Wednesday, 24 January 2018 03:41 GMT

'Private education is just too costly for the common man'

(MENAFN - Khaleej Times) High tuition fees of private schools continue to be a growing challenge for parents and students in the Arab world, chairman of Emaar Mohamed Alabbar said during the unveiling of the Arab Youth Survey.

He said this after it was revealed in the survey that 51 per cent of Arab youth in the Middle East are "very concerned" about unemployment in the region.

He said governments in the Middle East are not doing enough to tackle youth unemployment and to improve the quality of education, which are essential to help them find jobs in the future.

"I'm very close to private educators and they suck the life out (of you) because of the fees. I mean, normal people can't pay that much. I don't know if education should really be private. I know that private schools have good discipline but normal people cannot pay that kind of fees," he said.

"It hurts me that a man cannot even afford to pay Dh2,000. He's the guy we need to help. The guy who can pay Dh50,000, I don't care if we send his kids to London to study, but what about the man who has seven kids and cannot pay a thousand riyals. This is where the pain is."

Alabbar said that governments in the Middle East are not helping in improving the quality of education or in tackling youth unemployment.

He said children, whose guardians cannot afford high costs of private schooling, often end up in government schools, ultimately "pushing them lower into society".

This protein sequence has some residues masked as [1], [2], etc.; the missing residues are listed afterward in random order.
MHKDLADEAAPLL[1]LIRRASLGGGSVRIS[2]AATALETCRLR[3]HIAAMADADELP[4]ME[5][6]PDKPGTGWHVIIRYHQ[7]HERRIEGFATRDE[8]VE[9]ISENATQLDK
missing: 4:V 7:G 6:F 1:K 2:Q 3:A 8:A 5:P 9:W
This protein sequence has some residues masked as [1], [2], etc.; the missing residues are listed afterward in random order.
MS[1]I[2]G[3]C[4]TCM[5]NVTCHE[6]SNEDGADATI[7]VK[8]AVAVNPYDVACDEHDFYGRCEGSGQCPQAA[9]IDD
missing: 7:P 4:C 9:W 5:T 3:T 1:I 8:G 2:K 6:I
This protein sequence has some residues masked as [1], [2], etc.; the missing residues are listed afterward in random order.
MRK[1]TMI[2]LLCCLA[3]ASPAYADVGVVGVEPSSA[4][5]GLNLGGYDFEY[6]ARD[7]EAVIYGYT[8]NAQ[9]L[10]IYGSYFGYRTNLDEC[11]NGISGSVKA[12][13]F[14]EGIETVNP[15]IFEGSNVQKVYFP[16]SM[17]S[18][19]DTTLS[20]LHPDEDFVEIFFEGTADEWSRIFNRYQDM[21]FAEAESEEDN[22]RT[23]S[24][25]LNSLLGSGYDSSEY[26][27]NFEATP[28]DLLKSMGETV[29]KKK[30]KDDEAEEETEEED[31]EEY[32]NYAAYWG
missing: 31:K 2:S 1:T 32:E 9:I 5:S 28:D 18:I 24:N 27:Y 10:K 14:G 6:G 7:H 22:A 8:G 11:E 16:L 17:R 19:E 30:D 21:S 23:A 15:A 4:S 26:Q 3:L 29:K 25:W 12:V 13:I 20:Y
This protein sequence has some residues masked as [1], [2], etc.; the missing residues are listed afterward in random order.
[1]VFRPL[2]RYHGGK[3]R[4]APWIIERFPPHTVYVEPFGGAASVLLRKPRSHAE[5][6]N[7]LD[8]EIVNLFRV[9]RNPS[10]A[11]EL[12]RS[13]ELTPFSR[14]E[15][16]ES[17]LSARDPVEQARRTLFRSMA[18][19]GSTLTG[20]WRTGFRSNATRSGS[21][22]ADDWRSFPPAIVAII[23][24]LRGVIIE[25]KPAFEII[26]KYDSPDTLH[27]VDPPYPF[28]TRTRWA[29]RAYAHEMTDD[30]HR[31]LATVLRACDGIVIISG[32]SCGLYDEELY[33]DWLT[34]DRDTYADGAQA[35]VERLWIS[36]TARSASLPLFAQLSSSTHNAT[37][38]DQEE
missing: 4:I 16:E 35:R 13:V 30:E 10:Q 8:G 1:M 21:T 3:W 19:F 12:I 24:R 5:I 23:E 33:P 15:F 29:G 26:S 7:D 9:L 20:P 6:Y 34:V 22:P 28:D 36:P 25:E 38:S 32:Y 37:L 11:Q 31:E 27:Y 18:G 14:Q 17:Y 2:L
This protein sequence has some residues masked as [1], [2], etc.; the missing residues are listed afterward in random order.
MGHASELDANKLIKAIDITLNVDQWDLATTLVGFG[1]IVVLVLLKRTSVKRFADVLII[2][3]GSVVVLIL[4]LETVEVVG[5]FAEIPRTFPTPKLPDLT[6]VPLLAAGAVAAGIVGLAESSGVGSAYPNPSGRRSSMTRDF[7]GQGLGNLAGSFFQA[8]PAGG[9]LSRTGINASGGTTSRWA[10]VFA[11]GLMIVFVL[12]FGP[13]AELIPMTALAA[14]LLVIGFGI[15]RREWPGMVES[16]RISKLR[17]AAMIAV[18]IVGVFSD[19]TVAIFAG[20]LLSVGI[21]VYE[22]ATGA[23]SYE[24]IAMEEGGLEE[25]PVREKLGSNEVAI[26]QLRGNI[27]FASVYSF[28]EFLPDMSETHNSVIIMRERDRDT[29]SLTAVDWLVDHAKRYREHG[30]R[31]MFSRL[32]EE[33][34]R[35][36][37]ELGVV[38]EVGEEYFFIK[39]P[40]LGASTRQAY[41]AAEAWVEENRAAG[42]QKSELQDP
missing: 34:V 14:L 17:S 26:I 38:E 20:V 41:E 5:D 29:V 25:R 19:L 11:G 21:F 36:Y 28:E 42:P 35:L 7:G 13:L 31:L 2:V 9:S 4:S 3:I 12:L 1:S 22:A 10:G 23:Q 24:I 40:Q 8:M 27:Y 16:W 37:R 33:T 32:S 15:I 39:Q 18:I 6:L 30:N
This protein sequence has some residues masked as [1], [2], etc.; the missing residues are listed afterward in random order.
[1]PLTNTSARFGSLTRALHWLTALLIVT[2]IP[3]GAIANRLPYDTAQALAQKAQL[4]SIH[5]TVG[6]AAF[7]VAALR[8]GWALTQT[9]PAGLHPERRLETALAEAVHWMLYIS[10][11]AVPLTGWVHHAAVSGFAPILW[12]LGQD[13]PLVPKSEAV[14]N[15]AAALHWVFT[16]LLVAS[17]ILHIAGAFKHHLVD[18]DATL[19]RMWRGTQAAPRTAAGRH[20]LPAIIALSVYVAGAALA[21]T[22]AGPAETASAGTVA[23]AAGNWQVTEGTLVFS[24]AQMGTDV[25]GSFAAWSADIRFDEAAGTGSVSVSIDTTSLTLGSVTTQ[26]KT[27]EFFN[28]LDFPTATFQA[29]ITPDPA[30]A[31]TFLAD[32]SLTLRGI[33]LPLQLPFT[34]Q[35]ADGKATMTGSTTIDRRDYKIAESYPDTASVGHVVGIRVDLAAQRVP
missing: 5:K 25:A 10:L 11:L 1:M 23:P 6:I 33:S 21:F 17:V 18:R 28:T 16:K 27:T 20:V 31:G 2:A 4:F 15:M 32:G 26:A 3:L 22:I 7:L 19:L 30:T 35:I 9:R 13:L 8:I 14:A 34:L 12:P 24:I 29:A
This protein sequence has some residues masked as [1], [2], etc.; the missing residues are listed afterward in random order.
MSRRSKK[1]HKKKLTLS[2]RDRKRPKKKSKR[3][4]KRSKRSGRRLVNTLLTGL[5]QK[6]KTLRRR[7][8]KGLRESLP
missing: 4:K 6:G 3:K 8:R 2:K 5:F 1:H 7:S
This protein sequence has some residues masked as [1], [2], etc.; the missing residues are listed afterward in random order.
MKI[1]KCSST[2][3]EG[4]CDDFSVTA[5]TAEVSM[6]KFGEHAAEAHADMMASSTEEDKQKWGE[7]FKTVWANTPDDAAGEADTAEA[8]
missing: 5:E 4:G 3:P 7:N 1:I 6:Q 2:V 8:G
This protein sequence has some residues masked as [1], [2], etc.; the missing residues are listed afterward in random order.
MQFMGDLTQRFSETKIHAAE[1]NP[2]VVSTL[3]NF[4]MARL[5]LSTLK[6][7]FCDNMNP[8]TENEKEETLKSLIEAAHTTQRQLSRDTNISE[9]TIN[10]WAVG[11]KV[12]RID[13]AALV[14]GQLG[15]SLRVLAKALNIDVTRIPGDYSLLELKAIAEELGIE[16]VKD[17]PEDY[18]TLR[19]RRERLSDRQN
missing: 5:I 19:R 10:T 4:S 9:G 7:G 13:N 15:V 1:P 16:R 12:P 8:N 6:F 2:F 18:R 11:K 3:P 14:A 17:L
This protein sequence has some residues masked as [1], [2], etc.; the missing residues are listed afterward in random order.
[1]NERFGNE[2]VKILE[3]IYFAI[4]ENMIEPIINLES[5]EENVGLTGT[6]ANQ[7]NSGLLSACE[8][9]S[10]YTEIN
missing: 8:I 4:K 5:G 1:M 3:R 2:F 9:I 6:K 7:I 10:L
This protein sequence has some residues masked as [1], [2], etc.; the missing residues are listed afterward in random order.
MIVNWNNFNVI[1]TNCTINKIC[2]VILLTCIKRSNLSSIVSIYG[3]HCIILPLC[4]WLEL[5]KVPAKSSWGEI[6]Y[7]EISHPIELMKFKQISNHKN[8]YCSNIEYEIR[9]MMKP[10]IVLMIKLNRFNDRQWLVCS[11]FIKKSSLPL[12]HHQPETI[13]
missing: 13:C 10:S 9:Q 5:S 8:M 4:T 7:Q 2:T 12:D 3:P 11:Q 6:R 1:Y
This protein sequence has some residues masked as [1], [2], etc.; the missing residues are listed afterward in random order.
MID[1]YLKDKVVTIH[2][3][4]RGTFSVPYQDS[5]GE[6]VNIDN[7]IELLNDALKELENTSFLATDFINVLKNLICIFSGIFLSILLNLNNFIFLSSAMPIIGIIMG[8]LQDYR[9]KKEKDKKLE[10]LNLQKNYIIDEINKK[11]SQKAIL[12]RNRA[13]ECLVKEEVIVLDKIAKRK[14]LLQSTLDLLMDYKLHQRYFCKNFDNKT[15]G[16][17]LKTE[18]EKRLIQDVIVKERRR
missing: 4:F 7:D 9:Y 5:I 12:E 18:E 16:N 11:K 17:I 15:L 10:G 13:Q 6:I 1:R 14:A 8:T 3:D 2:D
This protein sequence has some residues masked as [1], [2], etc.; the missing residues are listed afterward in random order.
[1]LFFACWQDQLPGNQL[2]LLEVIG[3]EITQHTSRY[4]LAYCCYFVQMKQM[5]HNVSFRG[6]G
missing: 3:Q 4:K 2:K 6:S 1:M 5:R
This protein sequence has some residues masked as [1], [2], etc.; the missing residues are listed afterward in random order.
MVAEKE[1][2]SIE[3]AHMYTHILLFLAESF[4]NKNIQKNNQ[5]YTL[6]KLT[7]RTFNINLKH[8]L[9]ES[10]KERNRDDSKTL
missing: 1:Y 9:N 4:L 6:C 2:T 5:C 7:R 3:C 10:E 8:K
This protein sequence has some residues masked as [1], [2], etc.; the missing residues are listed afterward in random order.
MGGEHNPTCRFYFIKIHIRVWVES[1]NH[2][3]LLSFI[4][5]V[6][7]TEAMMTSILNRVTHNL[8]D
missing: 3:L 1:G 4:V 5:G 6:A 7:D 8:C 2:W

"In our region, institutions and governments have not managed well. They don't have the discipline to manage well, otherwise we wouldn't be where we are today," he said.

"Oil or no oil, there are many great examples in South America or Southeast Asia where great organisations and countries do so well. It's all about management. Even if you love your people as a leader, you need to have the knowledge and the right people around you if you are the prime minister or the president. This is a 15-year plan, you cannot fix education in one or two weeks.

"What worries me most is that those (parents) who can manage, they send their kids to private school, which means they are always safe. My worry is that the lower income, which is 80 per cent of society, they go for government education, meaning that it's pushing them lower in society.

"But I guess private schooling now is too costly for a normal human being. I don't like to blame government a lot - we have to contribute too. But when it comes to education, why are you in the government if you can't manage? So, unfortunately, governments have failed over a long period of time to really manage this sector to put in place a passionate plan."


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